White Dog Review
The opening credits of White Dog have not even finished when actress Julie Sawyer (Kristy McNichol) accidentally hits a dog with her car. She takes the animal, a white German Shepherd, to the vet, and when no-one comes forward to claim the dog she adopts him herself. His worth is proven one night when he tackles an intruder in her house. But there is a sinister side to the dog which soon comes to light: he is a “white dog”, trained to attack and kill black peope…
White Dog is based on a story by Romain Gary, to whom the film is dedicated. (You can sense a homage when two of the main characters share their initials with Gary and his wife Jean Seberg.) Curtis Hanson, then just starting as a director himself, suggested Samuel Fuller for the project and the two men co-wrote the script.
Fuller’s stock in Hollywood was high following The Big Red One. He had been a war veteran and a journalist, and his films are notable for their directness of style. Racism is a theme he has returned to many times in his work (see The Crimson Kimono and Shock Corridor amongst others). As anti-racist parables go, it’s not a consoling one: it suggests that racism is a cancer that is deeply embedded in the American psyche and can only be eradicated with considerable effort, if indeed it can be done so. That wasn’t a message that went down well at the time, with Reagan in the White House and his message of “morning in America”, and the film’s distribution suffered as a result – more of this in a moment.
Fuller tells his story in a tight ninety minutes. He uses a lot of low angles to convey the dog’s eye view. (The idea was to have the canine POV shots in black and white, as dogs only have monochrome vision, but that was abandoned.) The attack scenes are intense and may well be upsetting – they certainly push at the limits of an (American) PG rating. (It would almost certainly get a PG-13 now, and likely a 12 in the UK – the BBFC gave the film a 15 at the time – so parents take note.) After the first half hour, the emphasis shifts to animal trainer Keys (Paul Winfield) and his attempts to tame the white dog – but not before it escapes and there is another black corpse in the morgue.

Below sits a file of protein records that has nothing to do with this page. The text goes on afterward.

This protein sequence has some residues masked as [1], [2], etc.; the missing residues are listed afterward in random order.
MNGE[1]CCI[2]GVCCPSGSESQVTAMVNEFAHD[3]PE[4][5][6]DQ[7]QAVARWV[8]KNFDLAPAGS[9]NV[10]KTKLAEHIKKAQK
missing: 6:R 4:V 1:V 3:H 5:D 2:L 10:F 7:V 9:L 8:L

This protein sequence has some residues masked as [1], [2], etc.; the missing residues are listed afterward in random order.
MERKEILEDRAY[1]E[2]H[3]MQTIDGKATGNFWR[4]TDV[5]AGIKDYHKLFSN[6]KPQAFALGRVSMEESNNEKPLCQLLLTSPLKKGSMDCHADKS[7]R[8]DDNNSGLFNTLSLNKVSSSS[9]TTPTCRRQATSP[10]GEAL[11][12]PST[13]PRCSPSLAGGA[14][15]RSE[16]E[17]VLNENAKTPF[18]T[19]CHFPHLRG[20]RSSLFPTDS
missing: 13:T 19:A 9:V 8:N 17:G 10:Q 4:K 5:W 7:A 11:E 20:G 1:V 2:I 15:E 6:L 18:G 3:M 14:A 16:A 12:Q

Kristy McNichol was eighteen at the time the film was made, and a teenage actress many had predicted big things for in adulthood. It didn’t really happen, and you can possibly see why here. Her performance is not unappealing, but compared to the assurance of Paul Winfield and an enjoyably OTT turn from Burl Ives, she seems gauche and artless. Jameson Parker is simply bland in a nothing role as Julie's boyfriend. On the other hand, Bruce Surtees’s camerawork and Ennio Morricone’s music score are definite pluses. Five dogs were used for the title role: two interacting with the human cast, the others for stunt shots, but it’s a tribute to Fuller and his editor that the result is seamless. Fuller turns up briefly as Julie’s agent, and his wife Chrisla as a nurse.